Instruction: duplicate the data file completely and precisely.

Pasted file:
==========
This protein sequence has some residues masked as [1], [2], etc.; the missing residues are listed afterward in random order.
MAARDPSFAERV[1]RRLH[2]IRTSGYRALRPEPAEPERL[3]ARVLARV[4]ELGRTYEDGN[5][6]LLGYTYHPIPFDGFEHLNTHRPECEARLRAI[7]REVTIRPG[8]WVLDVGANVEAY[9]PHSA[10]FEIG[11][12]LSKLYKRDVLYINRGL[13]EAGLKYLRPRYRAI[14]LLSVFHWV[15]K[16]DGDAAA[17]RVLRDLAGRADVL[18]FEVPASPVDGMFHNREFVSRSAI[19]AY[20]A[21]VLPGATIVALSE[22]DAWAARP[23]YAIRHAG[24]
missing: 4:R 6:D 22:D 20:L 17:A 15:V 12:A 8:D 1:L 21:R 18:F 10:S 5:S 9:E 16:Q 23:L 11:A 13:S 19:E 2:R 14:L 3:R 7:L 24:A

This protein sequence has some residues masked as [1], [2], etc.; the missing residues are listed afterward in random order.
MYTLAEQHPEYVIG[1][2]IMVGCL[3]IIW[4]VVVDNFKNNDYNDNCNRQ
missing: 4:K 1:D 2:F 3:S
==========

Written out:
This protein sequence has some residues masked as [1], [2], etc.; the missing residues are listed afterward in random order.
MAARDPSFAERV[1]RRLH[2]IRTSGYRALRPEPAEPERL[3]ARVLARV[4]ELGRTYEDGN[5][6]LLGYTYHPIPFDGFEHLNTHRPECEARLRAI[7]REVTIRPG[8]WVLDVGANVEAY[9]PHSA[10]FEIG[11][12]LSKLYKRDVLYINRGL[13]EAGLKYLRPRYRAI[14]LLSVFHWV[15]K[16]DGDAAA[17]RVLRDLAGRADVL[18]FEVPASPVDGMFHNREFVSRSAI[19]AY[20]A[21]VLPGATIVALSE[22]DAWAARP[23]YAIRHAG[24]
missing: 4:R 6:D 22:D 20:L 17:A 15:V 12:A 8:D 1:L 21:R 18:F 10:S 5:S 9:E 16:Q 23:L 11:A 13:S 19:E 2:R 14:L 3:R 7:L 24:A

This protein sequence has some residues masked as [1], [2], etc.; the missing residues are listed afterward in random order.
MYTLAEQHPEYVIG[1][2]IMVGCL[3]IIW[4]VVVDNFKNNDYNDNCNRQ
missing: 4:K 1:D 2:F 3:S